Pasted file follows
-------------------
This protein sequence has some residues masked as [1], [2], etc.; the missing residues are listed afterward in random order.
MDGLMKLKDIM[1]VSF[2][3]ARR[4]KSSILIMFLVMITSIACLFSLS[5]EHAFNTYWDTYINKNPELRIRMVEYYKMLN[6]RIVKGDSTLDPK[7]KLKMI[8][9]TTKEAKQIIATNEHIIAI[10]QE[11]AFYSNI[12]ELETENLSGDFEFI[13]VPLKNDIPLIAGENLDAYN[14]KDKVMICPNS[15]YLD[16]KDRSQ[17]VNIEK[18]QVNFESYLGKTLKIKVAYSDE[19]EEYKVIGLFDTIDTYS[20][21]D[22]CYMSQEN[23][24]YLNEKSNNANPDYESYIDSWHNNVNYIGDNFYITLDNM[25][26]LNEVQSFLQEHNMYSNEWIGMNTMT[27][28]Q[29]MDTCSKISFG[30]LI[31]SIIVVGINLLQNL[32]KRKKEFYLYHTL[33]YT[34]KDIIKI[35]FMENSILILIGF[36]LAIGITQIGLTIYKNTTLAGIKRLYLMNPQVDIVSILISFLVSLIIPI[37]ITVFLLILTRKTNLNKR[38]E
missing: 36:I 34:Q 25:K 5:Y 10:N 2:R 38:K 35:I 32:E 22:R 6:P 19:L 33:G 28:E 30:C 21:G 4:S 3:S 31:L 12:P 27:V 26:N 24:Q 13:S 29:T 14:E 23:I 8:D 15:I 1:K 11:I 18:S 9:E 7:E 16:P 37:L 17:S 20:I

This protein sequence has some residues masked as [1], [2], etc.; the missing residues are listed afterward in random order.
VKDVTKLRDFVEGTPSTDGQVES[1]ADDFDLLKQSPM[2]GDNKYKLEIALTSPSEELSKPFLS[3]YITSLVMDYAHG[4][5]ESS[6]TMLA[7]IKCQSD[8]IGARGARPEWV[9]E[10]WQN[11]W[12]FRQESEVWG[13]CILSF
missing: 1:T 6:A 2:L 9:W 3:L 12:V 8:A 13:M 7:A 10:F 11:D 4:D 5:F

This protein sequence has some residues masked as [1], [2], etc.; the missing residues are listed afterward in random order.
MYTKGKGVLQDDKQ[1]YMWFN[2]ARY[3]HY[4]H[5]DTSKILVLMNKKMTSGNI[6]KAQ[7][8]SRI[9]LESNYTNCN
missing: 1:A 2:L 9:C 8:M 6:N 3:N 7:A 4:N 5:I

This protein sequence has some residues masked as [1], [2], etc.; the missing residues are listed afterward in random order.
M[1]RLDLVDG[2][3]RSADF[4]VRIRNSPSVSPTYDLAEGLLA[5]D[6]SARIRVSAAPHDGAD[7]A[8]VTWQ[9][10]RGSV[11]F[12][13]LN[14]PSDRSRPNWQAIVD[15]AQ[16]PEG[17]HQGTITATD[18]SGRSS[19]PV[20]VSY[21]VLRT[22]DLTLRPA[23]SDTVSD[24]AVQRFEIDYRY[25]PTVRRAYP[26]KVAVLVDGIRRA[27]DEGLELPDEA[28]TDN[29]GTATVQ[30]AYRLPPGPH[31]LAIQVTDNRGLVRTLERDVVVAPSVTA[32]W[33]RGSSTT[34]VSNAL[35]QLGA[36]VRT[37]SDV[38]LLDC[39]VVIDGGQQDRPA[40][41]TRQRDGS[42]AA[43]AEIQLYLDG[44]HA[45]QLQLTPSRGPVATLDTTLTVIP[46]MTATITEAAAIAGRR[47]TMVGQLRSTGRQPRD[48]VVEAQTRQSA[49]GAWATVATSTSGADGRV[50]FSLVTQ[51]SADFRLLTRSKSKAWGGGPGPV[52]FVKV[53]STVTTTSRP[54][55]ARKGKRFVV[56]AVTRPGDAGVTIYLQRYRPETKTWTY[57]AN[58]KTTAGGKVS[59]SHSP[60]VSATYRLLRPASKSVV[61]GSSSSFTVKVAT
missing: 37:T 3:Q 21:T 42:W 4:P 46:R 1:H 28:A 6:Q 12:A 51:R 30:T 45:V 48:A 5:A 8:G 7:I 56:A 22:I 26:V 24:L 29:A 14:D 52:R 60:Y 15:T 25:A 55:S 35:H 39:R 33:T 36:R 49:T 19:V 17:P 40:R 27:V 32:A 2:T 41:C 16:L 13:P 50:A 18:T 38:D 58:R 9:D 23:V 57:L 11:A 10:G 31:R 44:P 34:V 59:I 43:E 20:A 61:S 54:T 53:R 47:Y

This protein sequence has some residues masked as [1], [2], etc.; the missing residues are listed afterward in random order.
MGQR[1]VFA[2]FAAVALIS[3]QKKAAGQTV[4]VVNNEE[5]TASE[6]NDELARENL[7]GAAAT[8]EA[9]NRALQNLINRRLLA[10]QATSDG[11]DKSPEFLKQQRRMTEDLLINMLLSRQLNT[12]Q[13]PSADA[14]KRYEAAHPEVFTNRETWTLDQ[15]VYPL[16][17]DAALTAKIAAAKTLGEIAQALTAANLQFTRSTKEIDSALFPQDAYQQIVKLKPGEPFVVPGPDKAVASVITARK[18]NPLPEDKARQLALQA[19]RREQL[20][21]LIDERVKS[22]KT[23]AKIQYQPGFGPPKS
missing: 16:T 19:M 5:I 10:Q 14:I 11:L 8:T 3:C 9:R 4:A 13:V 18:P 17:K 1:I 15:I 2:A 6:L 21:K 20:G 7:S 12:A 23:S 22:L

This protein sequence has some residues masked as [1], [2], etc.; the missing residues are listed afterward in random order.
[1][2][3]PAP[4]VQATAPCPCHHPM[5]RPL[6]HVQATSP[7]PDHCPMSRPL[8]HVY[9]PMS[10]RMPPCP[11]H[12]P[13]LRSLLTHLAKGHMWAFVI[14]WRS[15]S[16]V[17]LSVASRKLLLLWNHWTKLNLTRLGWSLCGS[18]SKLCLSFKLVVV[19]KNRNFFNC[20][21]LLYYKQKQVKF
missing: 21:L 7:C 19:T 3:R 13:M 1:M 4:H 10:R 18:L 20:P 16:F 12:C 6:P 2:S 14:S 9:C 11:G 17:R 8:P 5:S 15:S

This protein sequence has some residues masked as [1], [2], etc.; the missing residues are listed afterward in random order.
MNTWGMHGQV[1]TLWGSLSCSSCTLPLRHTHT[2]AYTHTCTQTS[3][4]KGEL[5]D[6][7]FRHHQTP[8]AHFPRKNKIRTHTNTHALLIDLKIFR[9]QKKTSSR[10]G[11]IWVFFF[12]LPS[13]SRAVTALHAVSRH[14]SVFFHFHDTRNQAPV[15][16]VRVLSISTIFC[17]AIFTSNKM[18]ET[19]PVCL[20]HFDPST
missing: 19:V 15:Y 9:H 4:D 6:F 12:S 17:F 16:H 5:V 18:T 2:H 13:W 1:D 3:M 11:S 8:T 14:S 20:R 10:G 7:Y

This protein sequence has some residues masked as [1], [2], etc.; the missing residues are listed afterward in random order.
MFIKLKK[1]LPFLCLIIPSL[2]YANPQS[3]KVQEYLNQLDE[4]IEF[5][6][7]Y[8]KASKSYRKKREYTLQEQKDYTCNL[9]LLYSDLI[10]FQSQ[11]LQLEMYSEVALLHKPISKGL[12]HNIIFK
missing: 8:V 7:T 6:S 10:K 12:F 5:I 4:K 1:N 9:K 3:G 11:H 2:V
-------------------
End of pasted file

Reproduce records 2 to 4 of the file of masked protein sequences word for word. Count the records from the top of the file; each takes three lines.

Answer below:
This protein sequence has some residues masked as [1], [2], etc.; the missing residues are listed afterward in random order.
VKDVTKLRDFVEGTPSTDGQVES[1]ADDFDLLKQSPM[2]GDNKYKLEIALTSPSEELSKPFLS[3]YITSLVMDYAHG[4][5]ESS[6]TMLA[7]IKCQSD[8]IGARGARPEWV[9]E[10]WQN[11]W[12]FRQESEVWG[13]CILSF
missing: 1:T 6:A 2:L 9:W 3:L 12:V 8:A 13:M 7:A 10:F 11:D 4:D 5:F

This protein sequence has some residues masked as [1], [2], etc.; the missing residues are listed afterward in random order.
MYTKGKGVLQDDKQ[1]YMWFN[2]ARY[3]HY[4]H[5]DTSKILVLMNKKMTSGNI[6]KAQ[7][8]SRI[9]LESNYTNCN
missing: 1:A 2:L 9:C 8:M 6:N 3:N 7:A 4:N 5:I

This protein sequence has some residues masked as [1], [2], etc.; the missing residues are listed afterward in random order.
M[1]RLDLVDG[2][3]RSADF[4]VRIRNSPSVSPTYDLAEGLLA[5]D[6]SARIRVSAAPHDGAD[7]A[8]VTWQ[9][10]RGSV[11]F[12][13]LN[14]PSDRSRPNWQAIVD[15]AQ[16]PEG[17]HQGTITATD[18]SGRSS[19]PV[20]VSY[21]VLRT[22]DLTLRPA[23]SDTVSD[24]AVQRFEIDYRY[25]PTVRRAYP[26]KVAVLVDGIRRA[27]DEGLELPDEA[28]TDN[29]GTATVQ[30]AYRLPPGPH[31]LAIQVTDNRGLVRTLERDVVVAPSVTA[32]W[33]RGSSTT[34]VSNAL[35]QLGA[36]VRT[37]SDV[38]LLDC[39]VVIDGGQQDRPA[40][41]TRQRDGS[42]AA[43]AEIQLYLDG[44]HA[45]QLQLTPSRGPVATLDTTLTVIP[46]MTATITEAAAIAGRR[47]TMVGQLRSTGRQPRD[48]VVEAQTRQSA[49]GAWATVATSTSGADGRV[50]FSLVTQ[51]SADFRLLTRSKSKAWGGGPGPV[52]FVKV[53]STVTTTSRP[54][55]ARKGKRFVV[56]AVTRPGDAGVTIYLQRYRPETKTWTY[57]AN[58]KTTAGGKVS[59]SHSP[60]VSATYRLLRPASKSVV[61]GSSSSFTVKVAT
missing: 37:T 3:Q 21:T 42:W 4:P 46:R 1:H 28:A 6:Q 12:A 51:R 30:T 45:V 48:A 5:A 8:G 7:I 56:A 22:I 26:V 24:L 29:A 14:D 52:R 60:Y 15:T 25:A 55:S 35:H 39:R 33:T 36:R 49:T 19:V 17:P 40:R 27:V 32:A 2:T 41:C 16:L 13:P 50:A 18:T 38:D 58:R 9:D 23:V 57:L 11:A 10:G 31:R 44:P 34:V 59:I 43:E 20:A 61:S 54:T 53:R 47:Y